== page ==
A description has been given of the pathologic changes produced experimentally in animals by the inoculation of a virus material obtained from a mouse with spontaneous encephalomyelitis. The most distinctive feature of the lesions in the central nervous system is the widespread destruction of myelin. Giant cells derived from a variety of tissue elements characterize the early lesions. The liver in the majority of cases is the seat of focal necrosis. In some mice, infected with large doses by the intravenous route, there is produced massive necrosis of the liver, with fat infiltration and calcification. Giant cells are occasionally found in lymphatic tissue, but no significant changes were noted in other organs. Inclusions or elementary bodies were not demonstrated in the lesions.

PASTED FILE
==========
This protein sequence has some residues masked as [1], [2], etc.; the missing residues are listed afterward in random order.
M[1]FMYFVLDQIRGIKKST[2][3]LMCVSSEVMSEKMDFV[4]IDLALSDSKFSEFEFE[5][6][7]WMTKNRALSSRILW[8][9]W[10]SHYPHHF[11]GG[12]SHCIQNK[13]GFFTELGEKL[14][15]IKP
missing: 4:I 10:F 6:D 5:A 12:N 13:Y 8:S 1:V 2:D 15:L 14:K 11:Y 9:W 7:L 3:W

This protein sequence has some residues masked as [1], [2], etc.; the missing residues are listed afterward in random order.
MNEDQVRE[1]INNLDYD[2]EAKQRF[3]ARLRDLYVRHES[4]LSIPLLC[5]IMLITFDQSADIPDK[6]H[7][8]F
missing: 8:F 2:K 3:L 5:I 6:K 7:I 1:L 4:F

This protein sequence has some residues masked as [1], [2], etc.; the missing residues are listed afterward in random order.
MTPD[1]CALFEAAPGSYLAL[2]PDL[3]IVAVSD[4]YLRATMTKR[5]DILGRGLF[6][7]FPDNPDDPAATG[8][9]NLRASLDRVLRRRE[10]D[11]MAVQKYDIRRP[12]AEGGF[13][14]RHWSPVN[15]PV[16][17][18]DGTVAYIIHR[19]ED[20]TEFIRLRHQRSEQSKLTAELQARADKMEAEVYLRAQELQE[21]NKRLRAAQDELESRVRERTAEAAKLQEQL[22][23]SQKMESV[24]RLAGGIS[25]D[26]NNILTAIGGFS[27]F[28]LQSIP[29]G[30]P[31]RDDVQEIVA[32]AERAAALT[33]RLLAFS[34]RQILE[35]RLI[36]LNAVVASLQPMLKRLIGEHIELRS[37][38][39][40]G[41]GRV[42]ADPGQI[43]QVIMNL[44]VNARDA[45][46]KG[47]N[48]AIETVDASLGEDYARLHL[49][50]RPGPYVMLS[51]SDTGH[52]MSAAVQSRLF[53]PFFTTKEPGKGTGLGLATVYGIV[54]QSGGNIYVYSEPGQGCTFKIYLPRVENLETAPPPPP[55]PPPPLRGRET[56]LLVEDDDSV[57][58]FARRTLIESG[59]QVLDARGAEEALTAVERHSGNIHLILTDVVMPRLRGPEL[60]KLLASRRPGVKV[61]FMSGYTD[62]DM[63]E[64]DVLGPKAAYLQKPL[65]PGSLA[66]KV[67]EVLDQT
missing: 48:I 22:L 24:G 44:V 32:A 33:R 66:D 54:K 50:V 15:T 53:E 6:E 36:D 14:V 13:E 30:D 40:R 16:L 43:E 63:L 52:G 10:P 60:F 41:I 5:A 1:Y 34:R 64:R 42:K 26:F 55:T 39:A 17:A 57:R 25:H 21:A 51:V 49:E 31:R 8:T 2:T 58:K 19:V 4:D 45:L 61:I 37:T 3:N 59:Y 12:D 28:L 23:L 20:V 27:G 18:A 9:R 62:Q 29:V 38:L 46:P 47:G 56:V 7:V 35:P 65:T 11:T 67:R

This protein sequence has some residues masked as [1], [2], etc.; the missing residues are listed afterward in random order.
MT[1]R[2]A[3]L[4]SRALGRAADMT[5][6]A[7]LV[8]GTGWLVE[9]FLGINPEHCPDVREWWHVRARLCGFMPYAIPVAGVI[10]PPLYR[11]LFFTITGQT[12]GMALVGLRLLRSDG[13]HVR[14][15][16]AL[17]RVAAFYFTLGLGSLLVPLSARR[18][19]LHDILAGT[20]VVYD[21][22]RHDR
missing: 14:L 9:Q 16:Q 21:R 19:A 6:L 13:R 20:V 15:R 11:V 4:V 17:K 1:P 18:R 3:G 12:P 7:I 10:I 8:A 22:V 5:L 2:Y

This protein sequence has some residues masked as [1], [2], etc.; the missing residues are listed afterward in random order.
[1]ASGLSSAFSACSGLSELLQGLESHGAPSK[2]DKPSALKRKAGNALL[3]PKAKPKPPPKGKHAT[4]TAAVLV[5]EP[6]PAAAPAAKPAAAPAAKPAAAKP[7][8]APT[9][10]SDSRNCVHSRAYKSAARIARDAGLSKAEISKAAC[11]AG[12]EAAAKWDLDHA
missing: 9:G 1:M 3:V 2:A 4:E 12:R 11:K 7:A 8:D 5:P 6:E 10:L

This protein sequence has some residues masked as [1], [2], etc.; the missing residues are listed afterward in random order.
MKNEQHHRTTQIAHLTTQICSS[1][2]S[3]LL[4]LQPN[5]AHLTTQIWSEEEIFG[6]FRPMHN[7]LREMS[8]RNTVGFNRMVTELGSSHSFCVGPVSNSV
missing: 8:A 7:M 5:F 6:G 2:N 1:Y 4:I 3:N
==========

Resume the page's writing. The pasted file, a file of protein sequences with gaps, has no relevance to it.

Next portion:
Similar lesions were produced by the inoculation of mouse virus into hamsters. In rats, the lesions were of a more chronic character.
The relation of this disease to other demyelinating diseases of man and animals is discussed.